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White envy: UK paper smears Kipchoge’s win

One of Africa’s greatest thinkers, the famous Senegalese scholar Cheikh Anta Diop, has demonstrated conclusively that Africa is the cradle of human civilization. The pyramids of Egypt – a prodigious marvel of human genius – were built by Africans. Mzungus for a while attempted to claim credit for the construction. Or said the wonders were done by supermen who descended from outer space!

The oldest existing and continually operating educational institution in the world is the University of Karueein, founded in 859 AD in Fez, Morocco. It still offers degrees today. Fatima al-Fihri, a Muslim woman, built the university. It would be 229 years before the first university appeared in Europe at Bologna, Italy.

Africa has many world firsts but European racism/white supremacy has often discredited those achievements and depicted the continent and black people everywhere as backward and incapable of anything notable. All stupendous accomplishments in the world are the work of mzungu – including being the “first man” to “discover” Mt Kenya, as if there were no people living around that mountain since time immemorial.

This racist ideology persists today in the supposed enlightened “global village” and is most notable in western media coverage of Africa.

After Eliud Kipchoge the Great won the London Marathon on April 28, the UK’s Daily Mail newspaper attempted to pee on the Kenyan athlete’s glory. The paper ran an article titled, “The evolution of marathon running in recent years is troubling… it’s hard not to question the elite in the £1bn race”.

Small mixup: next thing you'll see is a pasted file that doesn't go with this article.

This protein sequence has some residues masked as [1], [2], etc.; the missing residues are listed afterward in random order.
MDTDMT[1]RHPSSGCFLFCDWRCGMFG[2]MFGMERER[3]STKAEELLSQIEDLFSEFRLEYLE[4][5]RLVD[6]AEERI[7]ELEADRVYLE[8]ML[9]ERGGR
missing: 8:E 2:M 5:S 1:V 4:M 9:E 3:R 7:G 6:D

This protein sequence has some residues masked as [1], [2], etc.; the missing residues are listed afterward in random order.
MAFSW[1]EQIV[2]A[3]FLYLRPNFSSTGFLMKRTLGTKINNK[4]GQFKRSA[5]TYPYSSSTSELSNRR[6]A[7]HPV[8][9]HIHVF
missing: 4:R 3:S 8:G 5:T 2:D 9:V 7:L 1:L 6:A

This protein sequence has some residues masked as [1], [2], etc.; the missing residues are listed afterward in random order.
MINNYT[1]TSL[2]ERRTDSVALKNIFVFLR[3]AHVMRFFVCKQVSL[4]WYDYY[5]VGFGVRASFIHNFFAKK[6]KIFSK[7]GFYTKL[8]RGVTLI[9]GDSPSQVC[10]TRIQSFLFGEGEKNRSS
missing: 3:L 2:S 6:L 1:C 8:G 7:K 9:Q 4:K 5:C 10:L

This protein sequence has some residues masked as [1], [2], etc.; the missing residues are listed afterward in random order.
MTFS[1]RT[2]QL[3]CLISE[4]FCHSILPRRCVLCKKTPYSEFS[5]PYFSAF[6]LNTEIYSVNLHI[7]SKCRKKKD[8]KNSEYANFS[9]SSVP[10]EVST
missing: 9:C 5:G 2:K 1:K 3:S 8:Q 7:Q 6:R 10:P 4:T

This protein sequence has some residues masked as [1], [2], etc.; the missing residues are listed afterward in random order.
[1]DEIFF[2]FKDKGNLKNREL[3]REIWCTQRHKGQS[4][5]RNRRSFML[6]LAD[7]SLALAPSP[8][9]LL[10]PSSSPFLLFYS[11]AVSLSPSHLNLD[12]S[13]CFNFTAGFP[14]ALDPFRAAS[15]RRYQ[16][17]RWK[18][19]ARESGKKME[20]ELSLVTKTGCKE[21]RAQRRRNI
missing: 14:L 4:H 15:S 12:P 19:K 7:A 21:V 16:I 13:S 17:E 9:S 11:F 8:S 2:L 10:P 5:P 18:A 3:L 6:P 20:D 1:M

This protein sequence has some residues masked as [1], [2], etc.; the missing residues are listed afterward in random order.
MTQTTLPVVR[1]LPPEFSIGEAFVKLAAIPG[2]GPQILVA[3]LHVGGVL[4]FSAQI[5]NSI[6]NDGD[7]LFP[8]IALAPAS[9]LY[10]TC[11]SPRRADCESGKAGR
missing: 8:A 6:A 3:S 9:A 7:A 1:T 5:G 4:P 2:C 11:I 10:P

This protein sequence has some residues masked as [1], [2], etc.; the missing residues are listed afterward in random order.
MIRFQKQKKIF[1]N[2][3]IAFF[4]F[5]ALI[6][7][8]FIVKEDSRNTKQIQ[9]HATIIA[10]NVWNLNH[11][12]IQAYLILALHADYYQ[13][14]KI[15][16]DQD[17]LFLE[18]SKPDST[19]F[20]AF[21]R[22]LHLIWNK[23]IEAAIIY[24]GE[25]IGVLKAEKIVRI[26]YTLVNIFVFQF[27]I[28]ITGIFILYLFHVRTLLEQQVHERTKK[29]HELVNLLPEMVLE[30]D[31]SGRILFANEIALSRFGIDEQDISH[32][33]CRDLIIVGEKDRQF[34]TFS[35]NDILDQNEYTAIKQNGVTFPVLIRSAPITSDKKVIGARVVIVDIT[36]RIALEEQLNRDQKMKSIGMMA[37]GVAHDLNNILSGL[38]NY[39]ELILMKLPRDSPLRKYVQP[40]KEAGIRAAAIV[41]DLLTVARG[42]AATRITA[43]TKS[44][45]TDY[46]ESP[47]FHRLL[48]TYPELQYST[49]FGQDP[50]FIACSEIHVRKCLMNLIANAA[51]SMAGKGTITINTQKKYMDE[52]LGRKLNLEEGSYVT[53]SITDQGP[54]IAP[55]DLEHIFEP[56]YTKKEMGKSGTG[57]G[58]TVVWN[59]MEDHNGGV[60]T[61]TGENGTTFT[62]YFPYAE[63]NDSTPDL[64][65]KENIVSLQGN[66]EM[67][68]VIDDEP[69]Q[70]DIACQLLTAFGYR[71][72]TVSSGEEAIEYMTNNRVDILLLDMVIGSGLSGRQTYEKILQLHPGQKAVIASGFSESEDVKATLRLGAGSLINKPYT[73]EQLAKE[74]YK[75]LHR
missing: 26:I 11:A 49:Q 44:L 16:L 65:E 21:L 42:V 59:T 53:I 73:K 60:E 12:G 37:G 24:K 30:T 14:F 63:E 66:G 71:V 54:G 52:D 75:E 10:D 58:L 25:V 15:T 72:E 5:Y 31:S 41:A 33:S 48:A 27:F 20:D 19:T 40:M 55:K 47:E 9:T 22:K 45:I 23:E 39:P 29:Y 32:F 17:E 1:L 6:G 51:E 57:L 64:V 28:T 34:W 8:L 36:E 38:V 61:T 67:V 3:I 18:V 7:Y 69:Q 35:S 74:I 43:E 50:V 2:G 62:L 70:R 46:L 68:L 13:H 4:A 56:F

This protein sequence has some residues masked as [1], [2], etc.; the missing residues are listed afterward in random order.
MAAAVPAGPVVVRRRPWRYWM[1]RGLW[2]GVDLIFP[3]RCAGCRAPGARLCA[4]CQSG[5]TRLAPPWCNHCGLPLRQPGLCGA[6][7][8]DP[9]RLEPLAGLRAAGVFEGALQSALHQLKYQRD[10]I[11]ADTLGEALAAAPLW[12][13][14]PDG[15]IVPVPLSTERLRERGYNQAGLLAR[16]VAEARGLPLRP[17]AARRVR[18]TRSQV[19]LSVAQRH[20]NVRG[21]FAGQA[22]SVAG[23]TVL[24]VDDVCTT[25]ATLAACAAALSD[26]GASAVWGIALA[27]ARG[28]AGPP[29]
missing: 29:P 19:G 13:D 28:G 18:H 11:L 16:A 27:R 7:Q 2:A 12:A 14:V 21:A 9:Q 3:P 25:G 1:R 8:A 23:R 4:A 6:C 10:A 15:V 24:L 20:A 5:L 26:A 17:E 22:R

The report said: “There is no suggestion of any wrongdoing by the runner Steve Cram gushingly referred to as ‘the boss’ on Sunday, but Kipchoge is rewriting the record books when his native Kenya is in the midst of a major doping crisis and there are widespread concerns about anti-doping standards in Ethiopia.”

So, even when an African grabs the glory on the world stage, it must take a mzungu called Steve Cram to validate him!

Mzungu journalist tells us there is no suggestion of wrongdoing on the part of Kipchoge the Great in this comment, so what is the point? Why is doping the context in which Kipchoge the Great’s achievement should be understood? The next sentence reveals the crass racism behind this assessment:

“No longer do we blindly attribute African brilliance to being born at altitude and running to and from school every day.”

The racism in this remark is called nativism – attributing Kipchoge’s success to where he was born while completely taking no account of the many hours of rigorous training he devotes to the sport.

And, by the way, who are the “we” in that statement? Muzungus, of course.

“No longer do we accept the explanation, given to reporters by Kenyan coaches when Farah was training there in 2014, that it was the nearly-men and women who were cheating, ‘not the top guys’. Clearly that isn’t true.”

So, to the Daily Mail, Kipchoge the Great’s win is dubious – even when they deny that is what they are saying.

Many Kenyans commenting on the article rubbished it. “The person who wrote this article is just pathetic. In sports you win some and you lose some. What makes you a sore loser is reacting like this journalist,” one wrote.

The Observer agrees 100 per cent. But the matter is much deeper than the mzungu journalist being a sore loser. It is racism/white supremacy.

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